- Two-week online selection of movies sees awards distributed for the second annual Indy Film Library Student Short Showcase
- Yael Elbee wins Best Director for meditative self-care story Nothing Important
- Powerful social care drama Lieve scoops Best Film wreath
Since Monday 23rd August 2021, Indy Film Library (IFL) has been streaming some of the best student short films it has received for review, for free. All the films selected are still available to view via the IFL website. They will remain there until Monday 6th September 23:00 CET.
As the showcase prepares to draw to a close, however, IFL has announced the winners from the Student Short Showcase shortlist. The victorious movies were selected by IFL’s jury, which consists of its team of film critics.
The list of accolades distributed sees Best Film handed to Vincent Groos’ social care drama, Lieve. The film follows the life of an over-worked home nurse, whose desire to help everyone puts pressure on her ability to support those closest to her. The film also picked up Best Screenplay for Groos’ intimate and moving script.
Speaking on what the film means to him, Groos recently told IFL, “I hope to shed some light into a world yet unknown to many of us. A story about resilience and the power of vulnerability.”
Meanwhile, Yael Elbee has won Best Director for her work on Nothing Important – a film charting the course of a day in the life of an introverted young woman. As Elbee herself described it, “she’s an outsider to basic social norms and doesn’t speak because the world is doing enough speaking for her.”
Clearly, this laid-back demeanour did not impact on the power of lead actor Gina Henkel’s performance though, as the jury selected her for the award for Best Actor.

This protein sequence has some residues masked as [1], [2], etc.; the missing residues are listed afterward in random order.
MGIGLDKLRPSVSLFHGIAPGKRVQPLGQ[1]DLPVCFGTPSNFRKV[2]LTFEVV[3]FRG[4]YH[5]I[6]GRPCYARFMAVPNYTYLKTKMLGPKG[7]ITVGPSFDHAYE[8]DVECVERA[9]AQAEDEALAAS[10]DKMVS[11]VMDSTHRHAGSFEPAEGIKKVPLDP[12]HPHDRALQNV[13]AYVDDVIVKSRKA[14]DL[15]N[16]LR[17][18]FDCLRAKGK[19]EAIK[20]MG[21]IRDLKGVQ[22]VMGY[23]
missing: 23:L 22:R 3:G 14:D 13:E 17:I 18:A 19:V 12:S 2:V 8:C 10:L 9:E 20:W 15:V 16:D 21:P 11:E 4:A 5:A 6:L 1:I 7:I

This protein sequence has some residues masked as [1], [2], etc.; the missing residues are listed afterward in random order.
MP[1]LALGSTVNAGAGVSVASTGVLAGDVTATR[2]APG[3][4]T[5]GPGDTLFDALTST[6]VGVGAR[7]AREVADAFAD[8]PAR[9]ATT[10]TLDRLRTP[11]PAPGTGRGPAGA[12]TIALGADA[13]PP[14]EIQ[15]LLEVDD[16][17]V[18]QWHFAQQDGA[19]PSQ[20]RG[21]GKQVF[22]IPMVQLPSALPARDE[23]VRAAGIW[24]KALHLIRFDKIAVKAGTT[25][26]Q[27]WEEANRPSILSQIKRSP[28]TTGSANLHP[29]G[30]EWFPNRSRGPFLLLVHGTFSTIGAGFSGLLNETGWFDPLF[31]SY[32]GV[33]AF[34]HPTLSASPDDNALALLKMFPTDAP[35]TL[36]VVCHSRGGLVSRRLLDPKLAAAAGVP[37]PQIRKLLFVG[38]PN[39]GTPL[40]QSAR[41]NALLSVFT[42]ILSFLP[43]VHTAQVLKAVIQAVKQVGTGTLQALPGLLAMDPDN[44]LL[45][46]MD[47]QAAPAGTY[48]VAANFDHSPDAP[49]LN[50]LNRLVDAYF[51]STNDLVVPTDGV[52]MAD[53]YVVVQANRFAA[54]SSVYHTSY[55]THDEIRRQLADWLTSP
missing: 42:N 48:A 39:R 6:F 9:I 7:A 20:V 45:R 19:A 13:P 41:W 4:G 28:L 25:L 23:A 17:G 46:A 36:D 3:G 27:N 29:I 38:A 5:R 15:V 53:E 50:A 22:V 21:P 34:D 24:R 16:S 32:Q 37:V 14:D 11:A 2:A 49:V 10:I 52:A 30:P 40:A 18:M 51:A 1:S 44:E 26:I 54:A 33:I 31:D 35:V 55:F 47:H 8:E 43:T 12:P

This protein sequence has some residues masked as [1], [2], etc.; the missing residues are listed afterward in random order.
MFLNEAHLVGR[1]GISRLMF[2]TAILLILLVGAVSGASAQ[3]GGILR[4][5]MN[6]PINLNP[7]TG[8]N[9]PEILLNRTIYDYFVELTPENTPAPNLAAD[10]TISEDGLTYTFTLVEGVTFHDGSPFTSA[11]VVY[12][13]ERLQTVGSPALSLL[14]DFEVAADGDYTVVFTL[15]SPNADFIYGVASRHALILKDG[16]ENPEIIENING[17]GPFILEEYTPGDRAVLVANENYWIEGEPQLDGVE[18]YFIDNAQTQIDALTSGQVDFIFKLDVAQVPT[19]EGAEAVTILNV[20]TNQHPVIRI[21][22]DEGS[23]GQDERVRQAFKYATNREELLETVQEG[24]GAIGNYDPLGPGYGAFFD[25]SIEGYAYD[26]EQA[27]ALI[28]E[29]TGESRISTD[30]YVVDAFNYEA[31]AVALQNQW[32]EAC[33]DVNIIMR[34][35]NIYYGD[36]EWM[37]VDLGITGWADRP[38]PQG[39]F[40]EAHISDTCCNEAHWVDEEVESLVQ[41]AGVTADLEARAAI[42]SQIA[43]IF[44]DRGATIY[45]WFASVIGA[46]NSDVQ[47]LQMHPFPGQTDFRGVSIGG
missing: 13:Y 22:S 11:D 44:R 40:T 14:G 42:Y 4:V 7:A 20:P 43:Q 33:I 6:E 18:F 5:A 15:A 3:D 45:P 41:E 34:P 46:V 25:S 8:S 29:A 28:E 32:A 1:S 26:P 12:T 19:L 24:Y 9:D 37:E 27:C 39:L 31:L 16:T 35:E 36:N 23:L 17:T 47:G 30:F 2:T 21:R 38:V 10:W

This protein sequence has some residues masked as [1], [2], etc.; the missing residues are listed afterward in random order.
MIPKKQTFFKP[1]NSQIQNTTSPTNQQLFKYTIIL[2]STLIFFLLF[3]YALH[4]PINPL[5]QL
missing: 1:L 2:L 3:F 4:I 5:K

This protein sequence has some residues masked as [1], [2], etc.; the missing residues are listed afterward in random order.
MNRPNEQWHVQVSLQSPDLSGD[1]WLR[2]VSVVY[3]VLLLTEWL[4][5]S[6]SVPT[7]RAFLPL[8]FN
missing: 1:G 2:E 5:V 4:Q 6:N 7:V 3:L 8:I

Finally, academic melodrama Coo-Coo was handed the prize for Best Cinematography. As noted in IFL’s review of the film, what helped the film stand out was “Director of Photography Dmitry Nagovsky’s imagery… [which] is most arresting when it takes us on unnerving expeditions through the spiralling, eclectic undergrowth of a natural history museum.”
Svetlana Belorussova’s film also claimed a resounding victory in the Audience Choice category. After a close race throughout most of the event, the film pulled clear of its rivals in the last two days, eventually receiving more than half of all votes cast.
IFL Chief Editor Jack Brindelli commented, “First and foremost I have to thank every single artist involved in the films, for helping make this year’s Student Short Showcase even better than the last. We couldn’t have done this without you, and it has been a joy to champion your work to new audiences around the world.
“Second, I have to congratulate all the winners. I think it’s especially fitting amid the ongoing pandemic, our jury picked out films featuring alienated, isolated and exploited individuals from all around the world. Underpaid and overworked care-workers; students placed under huge pressure by uncaring marketised academia; introverts desperate to escape the ever-encroaching noise of modern life; these are all stories which mainstream cinema baulks at addressing – and each show that the current crop not only have the talent, but the guts necessary to tell the stories that need telling in the years to come. Even at a time like this, that’s cause for some hope.”
Indy Film Library
Based in Amsterdam, Indy Film Library is a film-criticism platform, which delivers insightful feedback to independent filmmakers. It is currently open for its third year of submissions.
The organisation also hosts an annual gathering to celebrate the best and brightest up-and-coming talents in the industry. For more information, visit www.indyfilmlibrary.com, or email firstname.lastname@example.org.